This morning, I met with some girlfriends and our children for our weekly bible study/ Mass readings. We meet to read and discuss the readings for the following Sunday, mainly because, as mothers of young children, sometimes we end up missing parts of the readings as they are proclaimed from the ambo as we are tending to our children.
After reading a reflection on the gospel, one of the discussion questions centered around how we can tend to those “orphans” around us. Somehow the conversation turned to the happy news that two in our group are expecting new babies! And the fun thing is this: each of these children will be child #6 for each of their respective families. (Technically one will be child #7, as one was lost early in the pregnancy.) Of course, we are all over-joyed because how could you not be happy about another baby?! But one of the moms mentioned that she was really hesitant to mention the news of the baby to “anyone else” and she hasn’t said anything on FaceBook or to extended family members because of the backlash she is sure to get from people. Backlash from “friends and family” basically telling her that she and her husband are irresponsible. Wow.
Let’s face it, large families are not looked on favorably in our culture. Our culture worships things and stuff as status symbols and looks at many children as relics of an antiquated agricultural society. According to mass media, children hold women back and interrupt their dreams. “Beyaz,” an oral contraceptive, has a commercial showing young women shopping in a chic boutique. In this boutique, one woman shops for her Masters Degree. Another for a trip to Paris. Another for the perfect man. Another for a new car. One young woman, comes across a stork holding a little bundle and she laughs, shakes her head, and walks away to continue shopping for her dreams. The message: babies take away your dreams. As a family, you should have at most two children. If you get the golden combination of one boy and one girl, then you are INSANE if you decide to have more. Take a look around next time you are out, our country is really built for families of four and no more.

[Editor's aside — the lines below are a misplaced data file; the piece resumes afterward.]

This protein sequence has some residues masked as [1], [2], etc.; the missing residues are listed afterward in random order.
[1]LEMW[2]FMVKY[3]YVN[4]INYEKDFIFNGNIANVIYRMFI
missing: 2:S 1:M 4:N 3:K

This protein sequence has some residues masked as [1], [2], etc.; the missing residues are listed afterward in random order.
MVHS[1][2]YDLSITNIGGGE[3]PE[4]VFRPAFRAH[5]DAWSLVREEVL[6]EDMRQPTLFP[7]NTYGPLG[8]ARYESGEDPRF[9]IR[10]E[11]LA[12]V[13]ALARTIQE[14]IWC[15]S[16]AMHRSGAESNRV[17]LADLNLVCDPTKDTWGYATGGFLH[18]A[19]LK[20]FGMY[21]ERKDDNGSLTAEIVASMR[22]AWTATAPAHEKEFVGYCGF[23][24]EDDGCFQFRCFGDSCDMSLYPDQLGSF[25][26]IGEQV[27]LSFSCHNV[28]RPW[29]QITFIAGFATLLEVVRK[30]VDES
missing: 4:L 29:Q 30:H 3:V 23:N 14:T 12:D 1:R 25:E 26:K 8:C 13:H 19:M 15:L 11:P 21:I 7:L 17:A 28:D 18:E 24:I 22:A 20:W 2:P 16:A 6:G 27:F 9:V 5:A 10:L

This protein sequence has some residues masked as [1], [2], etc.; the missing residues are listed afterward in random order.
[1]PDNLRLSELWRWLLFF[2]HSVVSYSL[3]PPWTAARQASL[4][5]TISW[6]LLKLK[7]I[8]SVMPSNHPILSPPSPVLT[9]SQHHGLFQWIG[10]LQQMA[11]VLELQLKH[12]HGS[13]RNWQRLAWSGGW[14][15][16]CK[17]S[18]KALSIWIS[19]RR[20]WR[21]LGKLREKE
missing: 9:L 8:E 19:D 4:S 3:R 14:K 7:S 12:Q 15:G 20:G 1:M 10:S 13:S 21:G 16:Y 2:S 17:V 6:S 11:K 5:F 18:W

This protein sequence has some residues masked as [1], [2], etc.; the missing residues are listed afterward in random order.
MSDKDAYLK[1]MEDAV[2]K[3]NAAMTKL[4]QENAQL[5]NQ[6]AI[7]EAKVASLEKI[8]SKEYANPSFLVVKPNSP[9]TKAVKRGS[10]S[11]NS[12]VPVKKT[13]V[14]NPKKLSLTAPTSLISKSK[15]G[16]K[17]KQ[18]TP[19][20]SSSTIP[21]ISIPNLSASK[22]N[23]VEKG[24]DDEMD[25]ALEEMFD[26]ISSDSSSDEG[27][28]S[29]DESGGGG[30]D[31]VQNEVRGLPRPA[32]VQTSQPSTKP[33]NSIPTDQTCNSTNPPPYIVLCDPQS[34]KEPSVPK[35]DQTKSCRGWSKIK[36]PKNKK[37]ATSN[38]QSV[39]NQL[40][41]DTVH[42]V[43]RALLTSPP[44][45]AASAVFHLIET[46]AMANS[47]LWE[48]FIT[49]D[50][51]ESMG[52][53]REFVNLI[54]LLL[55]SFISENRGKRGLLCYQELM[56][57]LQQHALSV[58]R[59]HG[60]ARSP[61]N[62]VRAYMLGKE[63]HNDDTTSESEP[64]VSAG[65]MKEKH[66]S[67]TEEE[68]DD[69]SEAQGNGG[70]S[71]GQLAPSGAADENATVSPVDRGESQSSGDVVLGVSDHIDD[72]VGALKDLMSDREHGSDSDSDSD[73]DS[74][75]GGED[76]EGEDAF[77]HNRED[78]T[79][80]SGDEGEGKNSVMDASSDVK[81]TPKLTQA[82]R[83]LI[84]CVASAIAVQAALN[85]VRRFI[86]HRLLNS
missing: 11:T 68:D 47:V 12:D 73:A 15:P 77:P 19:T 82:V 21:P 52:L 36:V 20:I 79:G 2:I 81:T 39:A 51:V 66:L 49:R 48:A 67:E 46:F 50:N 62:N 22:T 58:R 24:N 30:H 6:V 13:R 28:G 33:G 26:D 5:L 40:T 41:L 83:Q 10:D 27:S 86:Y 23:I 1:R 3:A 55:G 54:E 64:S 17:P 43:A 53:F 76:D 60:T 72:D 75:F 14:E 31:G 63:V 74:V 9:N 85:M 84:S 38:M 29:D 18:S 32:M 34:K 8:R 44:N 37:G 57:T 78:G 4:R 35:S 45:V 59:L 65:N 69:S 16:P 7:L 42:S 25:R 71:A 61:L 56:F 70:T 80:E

For families who choose to have more than two kids, they are accused of somehow living off of the government (“I don’t want to support another one of your kids!”) or doing harm to the environment (“There aren’t enough resources for so many people.”) or just being plain stupid (“You do know what causes that?”) But these families make the active choice to have large families and they do so prayerfully and carefully.
While I am sure they exist, I believe that you would be hard-pressed to find a large family who kept having kids even though they couldn’t afford it (and do not mention “Octomom.” She is surely an outlier and in my non-medical opinion, probably in need of mental help.) I am going to make some mass generalizations here, but this is what I have experienced hanging out with my friends with large families: Large families decide that they are not going to take yearly vacations to the Bahamas or to Cancun or to Turks and Cacos. Instead, they are going to go camping. Large families decide not to get a new car every three years or when the mood strikes. Large families don’t try to keep up with the Joneses. Large families see debt as a burden and children as a blessing, not as the other way around. Large families ensure their children take an active role in paying for their education (and it’s usually not with student loans.) I can’t remember where I read it, but I believe that it might be a Jewish proverb. It said something along the lines of “every new baby born is another chance at world peace.” In a nation where approximately 3700 babies are aborted per day (legal and illegal procedures) every child is a reason to be celebrated and not one to hide about.